LIKE MANY WHO THINK about where they’d like to retire, we’ve always had a vague list of wants: comfortable climate, walkability, good health care, access to cultural events and outdoor activities, friendly tax regime, reasonable cost of living, that sort of thing.
I wrote previously about feeling stuck for many years in a place where we didn’t want to stay, but also not really having one place where we felt drawn to settle, whether for a few years or permanently. Spending three months in England has influenced our thinking about what we want. Unfortunately, it may have also made that place harder to find.
One of the things we’ve really enjoyed here is having the countryside on our doorstep and being able to walk it easily, including between towns. We’ve had days when we leave our charming town, walk across a few gently rolling pastures to have coffee or lunch in the next charming town, and walk through others for a different route back home. We’ve hit 10,000 steps by midday more times than I care to count. Sometimes, we meet another friendly walker along the way, and other times it’s just us.
In England and Wales, people have the legal right to use designated public footpaths or bridleways. Some of these are prehistoric routes that have been trod since ancient times. Others are of more recent vintage. In either case, once they’re so designated, they must be respected, and they form a vast network. To my understanding, Scotland goes even further, with a generally accepted “right to roam” in the countryside, footpath or not.
An interesting thing about these paths is that they often cross private land. We’ve walked one that crossed a field of vegetables, another that crossed through someone’s lawn, and many that crossed pastures of cattle or sheep. Both the cattle and the sheep are mildly curious about us if our path takes us close to them, or indifferent if it doesn’t. By the way, you’ll find these paths in towns too, where they create shortcuts that allow you to walk without vehicle traffic.
In addition to this network of paths, there are other areas designated as simply common land, on which you can veer off the paths and explore more widely. These have usually been “commons” for centuries. Last week, we walked a path that crossed ancient common land that now includes a golf course. You legally have the right to walk down the middle of the fairway, but it’s probably advisable to stick to the sides.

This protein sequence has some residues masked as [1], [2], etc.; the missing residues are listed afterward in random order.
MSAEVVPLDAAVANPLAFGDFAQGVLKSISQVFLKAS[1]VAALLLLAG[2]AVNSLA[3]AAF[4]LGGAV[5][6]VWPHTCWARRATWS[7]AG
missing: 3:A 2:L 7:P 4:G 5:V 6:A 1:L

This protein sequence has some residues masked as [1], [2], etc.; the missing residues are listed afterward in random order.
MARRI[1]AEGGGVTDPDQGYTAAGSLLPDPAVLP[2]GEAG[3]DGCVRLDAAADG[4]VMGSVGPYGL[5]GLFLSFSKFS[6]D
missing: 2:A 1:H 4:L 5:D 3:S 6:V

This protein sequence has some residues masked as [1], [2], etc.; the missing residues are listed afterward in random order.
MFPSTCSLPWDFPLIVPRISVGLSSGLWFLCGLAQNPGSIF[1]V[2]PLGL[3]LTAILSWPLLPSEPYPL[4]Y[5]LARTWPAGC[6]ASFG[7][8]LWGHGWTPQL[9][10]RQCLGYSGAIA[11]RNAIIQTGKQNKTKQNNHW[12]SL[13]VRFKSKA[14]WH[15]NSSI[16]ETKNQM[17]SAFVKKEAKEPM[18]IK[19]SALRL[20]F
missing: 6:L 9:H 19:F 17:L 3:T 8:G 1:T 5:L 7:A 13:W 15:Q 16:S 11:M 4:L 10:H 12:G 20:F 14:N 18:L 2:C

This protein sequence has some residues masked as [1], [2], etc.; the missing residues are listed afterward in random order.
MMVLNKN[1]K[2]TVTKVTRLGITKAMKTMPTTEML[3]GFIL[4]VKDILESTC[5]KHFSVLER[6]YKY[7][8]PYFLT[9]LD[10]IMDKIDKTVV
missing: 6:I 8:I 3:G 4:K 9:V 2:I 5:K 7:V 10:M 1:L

There are similar traditions in continental Europe, but I’m not aware of anywhere in the U.S. that has a system of public access to private land. If there’s somewhere that does, we’d like to give it a closer look. Now, I know folks are going to comment about places with a great park system or trails on federal land, but this is not that. Nor is it beaches that are considered public, or one abandoned railway line that has been turned into a walking and biking path between towns. All those are great, but what I’m describing is far more extensive.
I wonder if some of New England might have a similar tradition. It seems reasonable, as the English got there and were walking or riding around in the 1600s, so maybe such paths similarly came to be respected. One can hope. Then again, they were walking and riding around my home state of South Carolina almost as long ago, and I wouldn’t walk across someone’s field there.
At one point, our thinking about where to settle prioritized tax and cost of living considerations. Those are still worth thinking about, but over the past few years we’ve realized that other factors are worth paying more for. The past few months have reinforced the importance of certain quality-of-life features. If we learn that tax-unfriendly Vermont or Connecticut is a miniature Cotswolds, we’ll be scheduling a fact-finding mission.
Michael Perry is a former career Army officer and external affairs executive for a Fortune 100 company. In addition to personal finance and investing, his interests include reading, traveling, being outdoors, strength training and coaching, and cocktails. Check out his earlier articles.